A state Assembly committee on Monday unanimously approved a bill co-sponsored by State Sen. Christine Kehoe to amend the trust governing La Jolla’s Children’s Pool and allow seal habitation there.
The bipartisan State Assembly Natural Resources Committee voted 8-0 in favor of the SB428, which Kehoe said could be heard by the full Assembly and voted on as early as next week - well before the next court hearing on July 20.
“We have summer recess starting July 17 and I don’t know if we’ll make that deadline,” said Kehoe, noting the governor would have 12 days to sign the bill should it be passed.
“We could get it to the governor’s desk before summer recess,” she said, adding the bill isn’t categorized as urgent, though it does enjoy bipartisan support that could move it along. The bill would not take effect until Jan. 1, 2010.
If it passes before July 20 when the city of San Diego returns to Judge Yuri Hofmann’s courtroom with its revised plans for dispersing seals at the pool, Kehoe said, she “would guess a judge … would take into consideration that this would soon become law,” Kehoe said.
She reiterated she’s not taking a stand for or against joint use of the seals and humans at Children’s Pool.
“It’s a tool the city can use to resolve ongoing litigation,” she said. “That’s the most important part, that we give the city the opportunity to clarify its own policy.”
La Jolla Community Planning Association member Tom Brady went to Sacramento to testify against the bill before the Natural Resources Committee.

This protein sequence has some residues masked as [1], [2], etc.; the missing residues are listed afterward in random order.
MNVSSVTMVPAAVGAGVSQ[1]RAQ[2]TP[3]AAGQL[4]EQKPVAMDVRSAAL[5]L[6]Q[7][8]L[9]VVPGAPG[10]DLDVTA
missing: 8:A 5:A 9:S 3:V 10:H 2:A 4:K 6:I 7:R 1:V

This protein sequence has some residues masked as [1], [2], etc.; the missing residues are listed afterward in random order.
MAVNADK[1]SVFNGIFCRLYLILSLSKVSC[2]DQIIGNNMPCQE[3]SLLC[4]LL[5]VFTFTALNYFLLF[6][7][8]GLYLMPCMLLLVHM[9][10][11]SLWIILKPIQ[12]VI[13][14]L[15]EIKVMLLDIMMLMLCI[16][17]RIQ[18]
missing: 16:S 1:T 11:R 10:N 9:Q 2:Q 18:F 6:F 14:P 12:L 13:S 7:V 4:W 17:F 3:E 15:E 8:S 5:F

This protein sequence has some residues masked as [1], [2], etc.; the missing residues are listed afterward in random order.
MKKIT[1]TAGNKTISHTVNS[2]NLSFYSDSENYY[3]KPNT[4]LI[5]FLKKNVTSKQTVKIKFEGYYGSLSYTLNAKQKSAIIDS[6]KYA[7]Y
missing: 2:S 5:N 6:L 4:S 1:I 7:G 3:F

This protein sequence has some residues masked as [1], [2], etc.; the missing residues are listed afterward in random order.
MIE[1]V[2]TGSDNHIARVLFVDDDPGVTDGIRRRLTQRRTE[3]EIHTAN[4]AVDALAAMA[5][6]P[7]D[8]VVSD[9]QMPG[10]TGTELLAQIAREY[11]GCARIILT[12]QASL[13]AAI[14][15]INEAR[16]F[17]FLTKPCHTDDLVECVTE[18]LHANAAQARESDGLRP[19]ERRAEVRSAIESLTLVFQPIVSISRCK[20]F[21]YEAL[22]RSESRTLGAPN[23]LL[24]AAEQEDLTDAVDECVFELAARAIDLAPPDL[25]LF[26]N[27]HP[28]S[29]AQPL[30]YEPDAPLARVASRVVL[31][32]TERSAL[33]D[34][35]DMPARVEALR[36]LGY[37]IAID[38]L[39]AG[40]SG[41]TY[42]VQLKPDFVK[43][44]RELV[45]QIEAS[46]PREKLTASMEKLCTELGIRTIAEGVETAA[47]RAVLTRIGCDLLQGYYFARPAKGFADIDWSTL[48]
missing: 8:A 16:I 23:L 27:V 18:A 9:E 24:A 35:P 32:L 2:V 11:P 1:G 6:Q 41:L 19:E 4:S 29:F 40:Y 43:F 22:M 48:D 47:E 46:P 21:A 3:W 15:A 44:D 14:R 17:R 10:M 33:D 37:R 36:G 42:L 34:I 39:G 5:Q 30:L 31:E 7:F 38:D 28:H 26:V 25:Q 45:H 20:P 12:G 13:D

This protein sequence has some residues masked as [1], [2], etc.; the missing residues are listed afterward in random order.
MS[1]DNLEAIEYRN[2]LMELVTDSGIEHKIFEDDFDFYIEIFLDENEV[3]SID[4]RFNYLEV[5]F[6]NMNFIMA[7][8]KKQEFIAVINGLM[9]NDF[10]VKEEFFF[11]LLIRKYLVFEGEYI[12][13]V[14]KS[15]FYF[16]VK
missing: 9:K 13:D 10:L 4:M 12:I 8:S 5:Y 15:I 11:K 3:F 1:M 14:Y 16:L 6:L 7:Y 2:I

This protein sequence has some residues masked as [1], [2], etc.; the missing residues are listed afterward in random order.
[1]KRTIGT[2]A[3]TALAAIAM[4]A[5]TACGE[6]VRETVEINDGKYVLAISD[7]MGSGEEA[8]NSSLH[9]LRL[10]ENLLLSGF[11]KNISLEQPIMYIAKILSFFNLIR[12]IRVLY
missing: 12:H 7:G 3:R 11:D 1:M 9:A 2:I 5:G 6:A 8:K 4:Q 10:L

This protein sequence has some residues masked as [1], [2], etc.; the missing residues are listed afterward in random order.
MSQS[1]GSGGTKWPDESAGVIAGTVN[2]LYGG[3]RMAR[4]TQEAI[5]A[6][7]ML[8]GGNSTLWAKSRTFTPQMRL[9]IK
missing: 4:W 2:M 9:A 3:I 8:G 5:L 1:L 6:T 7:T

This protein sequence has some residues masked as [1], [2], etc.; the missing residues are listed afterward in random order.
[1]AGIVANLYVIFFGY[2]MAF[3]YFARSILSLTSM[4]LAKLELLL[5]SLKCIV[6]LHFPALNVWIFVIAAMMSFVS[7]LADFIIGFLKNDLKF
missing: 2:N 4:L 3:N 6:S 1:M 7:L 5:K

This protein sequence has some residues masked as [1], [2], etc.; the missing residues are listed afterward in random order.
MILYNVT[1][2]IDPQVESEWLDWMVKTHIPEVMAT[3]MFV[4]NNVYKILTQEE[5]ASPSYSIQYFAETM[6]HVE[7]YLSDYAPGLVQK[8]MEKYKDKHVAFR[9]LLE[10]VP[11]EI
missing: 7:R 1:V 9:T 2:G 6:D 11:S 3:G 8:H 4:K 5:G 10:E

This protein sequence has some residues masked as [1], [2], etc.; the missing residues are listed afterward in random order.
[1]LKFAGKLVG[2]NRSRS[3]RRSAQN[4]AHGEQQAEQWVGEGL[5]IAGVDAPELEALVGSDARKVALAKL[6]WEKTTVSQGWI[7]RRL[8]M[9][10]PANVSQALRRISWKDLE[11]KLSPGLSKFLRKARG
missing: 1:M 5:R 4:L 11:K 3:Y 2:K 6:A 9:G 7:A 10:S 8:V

“I was the lone dissenter to the Kehoe bill,” said Brady, who gave the committee an excerpt from the stipulation that the state of California entered into in 2005 with Judge Michael Pate’s order mandating sand dredging and cleaning of the pool.
“The state agreed to be bound by the decision of the Superior Court, whichever way the decision went,” said Brady. “And the decision said Children’s Pool had to be made habitable to children and to dredge the sand.”
Attorney Bryan Pease, who’s been campaigning for enactment of a permanent rope barrier at the pool to separate marine mammals from humans and against dispersal of seals, said what the state legislature does should “trump” whatever happens in court.
“The legislature gets the final say,” argued Pease, who represents the Animal Protection and Rescue League. “It’s the state’s land. It’s owned by the people of the state of California. The court is only the interpreter of the will of the legislature.”
Noting the bill passed unanimously at the committee level, Pease said he is confident the full Assembly is likely to concur and pass SB 428.
Paul Kennerson, the attorney representing Valerie O’Sullivan who has been successfully arguing in court that the seals’ presence at the pool violates the trust governing it, has a different opinion on the content - and intent - of SB428.
“Legally, it will be challenged,” Kennerson said of the bill. “Despite what everybody is saying, the bill reads that the pool shall be either a marine mammal park or a bathing pool, both mandatory and mutually exclusive. So who wins? If it must be one thing or the other, and that’s inconsistent, so it seems to me the first thing (marine mammal park) has to go.”